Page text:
Daniel Gill, Bogren, Richard C.
By Dan Gill
LSU AgCenter Horticulturist
Many plants seem to save up all summer for the spectacular display of flowers, fruit and foliage showing up in our gardens now. If you want to punch up the color level in your garden from October through December, here are some trees, shrubs and perennials you might consider including in your landscape.
Although decidedly less than spectacular this far south, this is the month that the leaves of some deciduous trees turn various colors as they get ready to drop. A few of the trees that reliably color up well here include: ginkgo (Ginkgo biloba) – yellow; Shumard oak (Quercus shumardii) – oranges, reds, yellow and purple; sweet gum (Liquidambar styraciflua) – purple, burgundy, orange and yellow; and Chinese pistachio (Pistachia chinensis) – purple, red, orange.
Don’t forget that old leaves of broad-leaved evergreens such as gardenia, azalea, Indian hawthorn, holly and cherry laurel also turn yellow, orange or red and drop now. Many of these plants shed old leaves in the fall and will lose some more this spring. The loss of old leaves is natural and no need for concern.
Trees also provide color now and through the winter with fruit. Hollies are notable in this regard and are beginning to color their brilliant red berries now. Excellent choices for our area include the popular Savannah holly and Foster’s holly (Ilex x attenuata Savannah and Fosteri), both small trees. The Savannah holly grows to about 25 feet and the Fosters grows to about 15 feet tall. A great thing about holly berries is that they are excellent food for birds.
Two beautiful native hollies are the yaupon holly (Ilex vomitoria) and deciduous holly (Ilex decidua and Ilex verticillata). The yaupon possesses one of the most beautiful berries in the group. The fruit are the typical red, but they are translucent. When sunlight shines through them, they glow like stained glass. The deciduous hollies are quite unique since they drop their leaves in winter, unlike other commonly grown hollies which are all evergreen. Once the leaves fall, the bright red berries, which literally cover the branches, put on a traffic-stopping display. The deciduous hollies are not planted as much as they deserve. Two other excellent native hollies for berries are the American holly (Ilex opaca) and dahoon holly (Ilex cassine), which are the parents of the Savannah and Foster’s holly.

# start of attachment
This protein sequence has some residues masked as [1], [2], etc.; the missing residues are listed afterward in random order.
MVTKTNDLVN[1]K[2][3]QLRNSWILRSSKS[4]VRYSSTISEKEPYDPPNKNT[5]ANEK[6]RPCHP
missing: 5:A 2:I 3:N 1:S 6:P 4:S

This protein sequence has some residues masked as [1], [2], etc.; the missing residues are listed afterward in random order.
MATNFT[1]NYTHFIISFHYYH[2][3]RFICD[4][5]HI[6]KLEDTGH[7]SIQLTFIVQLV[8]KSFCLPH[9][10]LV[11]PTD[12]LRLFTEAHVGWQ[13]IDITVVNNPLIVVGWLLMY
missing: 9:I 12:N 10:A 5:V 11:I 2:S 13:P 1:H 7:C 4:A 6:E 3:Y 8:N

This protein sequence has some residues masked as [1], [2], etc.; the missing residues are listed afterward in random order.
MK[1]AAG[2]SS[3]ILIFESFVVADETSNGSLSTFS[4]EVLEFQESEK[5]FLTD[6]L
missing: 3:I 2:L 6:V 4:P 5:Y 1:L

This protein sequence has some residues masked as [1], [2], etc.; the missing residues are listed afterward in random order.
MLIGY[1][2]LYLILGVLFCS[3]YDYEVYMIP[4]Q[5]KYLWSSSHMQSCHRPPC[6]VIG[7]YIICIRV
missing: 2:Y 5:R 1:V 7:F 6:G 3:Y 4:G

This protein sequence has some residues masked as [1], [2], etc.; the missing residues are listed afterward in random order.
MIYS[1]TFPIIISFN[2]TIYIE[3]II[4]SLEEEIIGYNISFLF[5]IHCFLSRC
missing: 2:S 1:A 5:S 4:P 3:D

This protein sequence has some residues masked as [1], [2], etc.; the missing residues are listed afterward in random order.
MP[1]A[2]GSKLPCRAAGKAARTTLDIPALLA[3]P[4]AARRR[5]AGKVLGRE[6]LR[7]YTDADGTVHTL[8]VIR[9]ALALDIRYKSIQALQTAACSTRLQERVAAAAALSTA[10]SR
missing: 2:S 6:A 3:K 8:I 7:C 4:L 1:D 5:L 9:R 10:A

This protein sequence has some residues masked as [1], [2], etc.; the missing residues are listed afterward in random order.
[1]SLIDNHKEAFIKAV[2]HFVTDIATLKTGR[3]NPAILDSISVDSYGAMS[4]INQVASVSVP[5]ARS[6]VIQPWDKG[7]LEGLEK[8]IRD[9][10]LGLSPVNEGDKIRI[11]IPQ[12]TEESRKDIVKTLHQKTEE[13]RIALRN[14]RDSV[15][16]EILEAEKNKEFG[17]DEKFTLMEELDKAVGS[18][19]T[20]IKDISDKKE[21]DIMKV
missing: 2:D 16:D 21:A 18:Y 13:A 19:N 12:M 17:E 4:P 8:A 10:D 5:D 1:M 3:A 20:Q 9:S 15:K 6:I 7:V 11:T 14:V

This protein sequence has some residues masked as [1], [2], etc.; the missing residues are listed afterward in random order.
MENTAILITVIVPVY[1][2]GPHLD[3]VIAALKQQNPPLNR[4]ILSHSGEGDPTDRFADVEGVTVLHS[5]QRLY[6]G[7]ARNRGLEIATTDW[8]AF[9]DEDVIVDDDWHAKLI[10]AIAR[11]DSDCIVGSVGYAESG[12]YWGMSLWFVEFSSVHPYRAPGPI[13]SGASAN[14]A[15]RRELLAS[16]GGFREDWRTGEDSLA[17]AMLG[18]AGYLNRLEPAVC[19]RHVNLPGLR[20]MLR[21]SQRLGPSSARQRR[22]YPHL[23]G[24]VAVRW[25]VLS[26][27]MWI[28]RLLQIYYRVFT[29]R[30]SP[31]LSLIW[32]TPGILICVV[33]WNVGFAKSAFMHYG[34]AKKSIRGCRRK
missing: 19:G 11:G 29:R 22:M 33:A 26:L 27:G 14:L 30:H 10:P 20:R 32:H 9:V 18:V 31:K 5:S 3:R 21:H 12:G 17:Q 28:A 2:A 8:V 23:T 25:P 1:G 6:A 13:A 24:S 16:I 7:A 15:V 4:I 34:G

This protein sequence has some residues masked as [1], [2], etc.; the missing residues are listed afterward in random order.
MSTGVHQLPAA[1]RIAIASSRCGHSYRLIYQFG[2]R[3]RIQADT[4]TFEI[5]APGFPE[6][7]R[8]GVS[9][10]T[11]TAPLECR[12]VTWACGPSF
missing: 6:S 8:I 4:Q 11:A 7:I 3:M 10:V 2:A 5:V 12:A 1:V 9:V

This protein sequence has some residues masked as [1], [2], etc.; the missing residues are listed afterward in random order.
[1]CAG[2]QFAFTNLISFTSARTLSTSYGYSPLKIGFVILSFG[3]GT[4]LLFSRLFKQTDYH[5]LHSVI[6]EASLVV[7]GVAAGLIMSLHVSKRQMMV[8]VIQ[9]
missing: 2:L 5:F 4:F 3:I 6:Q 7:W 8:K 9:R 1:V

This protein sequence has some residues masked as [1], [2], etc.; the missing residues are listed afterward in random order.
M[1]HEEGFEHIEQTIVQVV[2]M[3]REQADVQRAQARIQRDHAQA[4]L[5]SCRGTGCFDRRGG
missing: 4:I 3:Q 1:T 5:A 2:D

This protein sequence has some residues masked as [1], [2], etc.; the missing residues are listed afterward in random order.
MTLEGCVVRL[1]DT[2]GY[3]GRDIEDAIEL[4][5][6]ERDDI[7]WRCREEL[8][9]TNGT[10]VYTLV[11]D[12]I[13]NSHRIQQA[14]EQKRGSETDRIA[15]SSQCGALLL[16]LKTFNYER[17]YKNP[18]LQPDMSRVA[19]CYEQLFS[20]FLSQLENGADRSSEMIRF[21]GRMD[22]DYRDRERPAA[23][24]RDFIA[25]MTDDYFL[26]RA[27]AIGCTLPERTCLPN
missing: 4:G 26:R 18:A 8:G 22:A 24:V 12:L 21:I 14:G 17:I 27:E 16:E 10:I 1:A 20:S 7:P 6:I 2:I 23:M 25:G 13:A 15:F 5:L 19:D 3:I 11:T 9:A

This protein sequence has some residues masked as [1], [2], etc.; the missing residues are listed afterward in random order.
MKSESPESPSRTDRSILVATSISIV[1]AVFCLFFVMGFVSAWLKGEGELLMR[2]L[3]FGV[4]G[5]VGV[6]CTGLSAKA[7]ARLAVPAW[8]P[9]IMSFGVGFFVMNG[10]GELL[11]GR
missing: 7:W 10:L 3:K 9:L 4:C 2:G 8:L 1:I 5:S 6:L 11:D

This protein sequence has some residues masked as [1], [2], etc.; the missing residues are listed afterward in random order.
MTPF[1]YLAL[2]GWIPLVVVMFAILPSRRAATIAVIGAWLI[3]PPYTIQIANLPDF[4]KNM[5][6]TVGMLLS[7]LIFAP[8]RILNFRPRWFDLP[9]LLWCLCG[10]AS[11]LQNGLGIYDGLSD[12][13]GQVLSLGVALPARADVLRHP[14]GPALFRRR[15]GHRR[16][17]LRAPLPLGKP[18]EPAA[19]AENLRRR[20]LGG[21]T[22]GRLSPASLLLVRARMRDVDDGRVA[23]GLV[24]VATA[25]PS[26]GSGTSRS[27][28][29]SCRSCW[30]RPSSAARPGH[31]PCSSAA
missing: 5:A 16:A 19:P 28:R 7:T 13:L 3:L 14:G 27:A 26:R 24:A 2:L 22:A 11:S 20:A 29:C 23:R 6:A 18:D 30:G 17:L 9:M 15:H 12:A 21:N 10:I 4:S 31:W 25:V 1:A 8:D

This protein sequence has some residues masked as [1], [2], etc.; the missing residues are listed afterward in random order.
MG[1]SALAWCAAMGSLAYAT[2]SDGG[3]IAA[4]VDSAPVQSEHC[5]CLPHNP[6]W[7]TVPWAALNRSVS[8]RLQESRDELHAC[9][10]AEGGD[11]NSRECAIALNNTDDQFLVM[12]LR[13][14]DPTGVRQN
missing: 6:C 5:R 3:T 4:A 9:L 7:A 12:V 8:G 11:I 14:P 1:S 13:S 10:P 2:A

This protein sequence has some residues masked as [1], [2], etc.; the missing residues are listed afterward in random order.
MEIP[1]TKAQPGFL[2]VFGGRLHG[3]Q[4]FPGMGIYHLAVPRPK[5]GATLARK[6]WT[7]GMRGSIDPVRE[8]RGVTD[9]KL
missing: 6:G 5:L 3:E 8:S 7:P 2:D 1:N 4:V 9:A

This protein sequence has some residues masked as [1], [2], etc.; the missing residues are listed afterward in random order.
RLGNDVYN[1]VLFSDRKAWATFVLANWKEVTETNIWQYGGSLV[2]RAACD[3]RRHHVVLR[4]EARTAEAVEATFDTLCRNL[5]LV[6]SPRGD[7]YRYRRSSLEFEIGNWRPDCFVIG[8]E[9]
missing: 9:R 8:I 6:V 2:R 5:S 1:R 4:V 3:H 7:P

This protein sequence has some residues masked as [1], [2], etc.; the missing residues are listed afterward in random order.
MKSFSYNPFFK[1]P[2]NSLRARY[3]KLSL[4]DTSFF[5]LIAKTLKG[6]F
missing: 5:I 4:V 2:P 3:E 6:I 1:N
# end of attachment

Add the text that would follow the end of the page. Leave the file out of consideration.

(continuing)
The most outstanding shrubs for bloom now are sasanquas (Camellia sasanqua) and everblooming roses. Sasanquas are one of those indispensable shrubs for our area. Dwarf types stay under 3 feet tall while standard varieties will slowly grow to 10 to 12 feet tall and can be trained as a clipped hedge, large shrub or tree shape. The 2-inch to 3-inch fragrant flowers are produced in abundance and come in shades of light red, rose, pink and white depending on the variety you choose.
Soon, camellias (Camellia japonica) will begin to bloom and continue through the winter.
Although generally not known for their fall blooming, azaleas that bloom during seasons other than spring are becoming more available and popular. Particularly notable are some of the Robin Hill azaleas such as Watchet and Conversation Piece, the popular Glen Dale cultivar Fashion and the relatively new Encore azaleas.
In addition to the popular chrysanthemum, herbaceous perennials such as the toad lily (Tricyrtis formosana) also contribute to the late-year floral display. Lots of herbaceous perennial wildflowers are in bloom now, and two that make excellent additions to the garden include wild ageratum (Eupatorium coelestinum) and goldenrod (Solidago species).
Wild ageratum is one of my favorite garden plants. In October and November, powder puff clusters of lavender-blue flowers are produced on plants about 24 inches tall and grow well in full sun to part shade. The color combines with anything and is a refreshing relief from the yellows, golds and oranges common in flowers this time of year.
Goldenrod is a well-known fall bloomer that often gets blamed for causing hay fever. It doesn’t, but it does produce spikes of intense yellow flowers that enliven the garden. There are several species and cultivars available – from dwarfs that stay around a foot tall to background plants that grow to be 5 feet or 6 feet tall.
Although they bloom through the summer, salvias always seem to look especially good in the fall. Two species, Mexican bush sage (Salvia leucantha) and forsythia sage (Salvia madrensis), are outstanding. Mexican bush sage produces spikes of furry purple or white flowers on 3-foot-tall to 5-foot-tall plants. Forsythia sage is an unusual yellow-blooming salvia that makes large spikes of mellow yellow on a 5-foot-tall plant with dark-green, quilted leaves.
Get It Growing is a weekly feature on home lawn and garden topics prepared by experts in the LSU AgCenter. For more information on such topics, contact your parish LSU AgCenter Extension office or visit our Web site at www.lsuagcenter.com. A wide range of publications and a variety of other resources are available.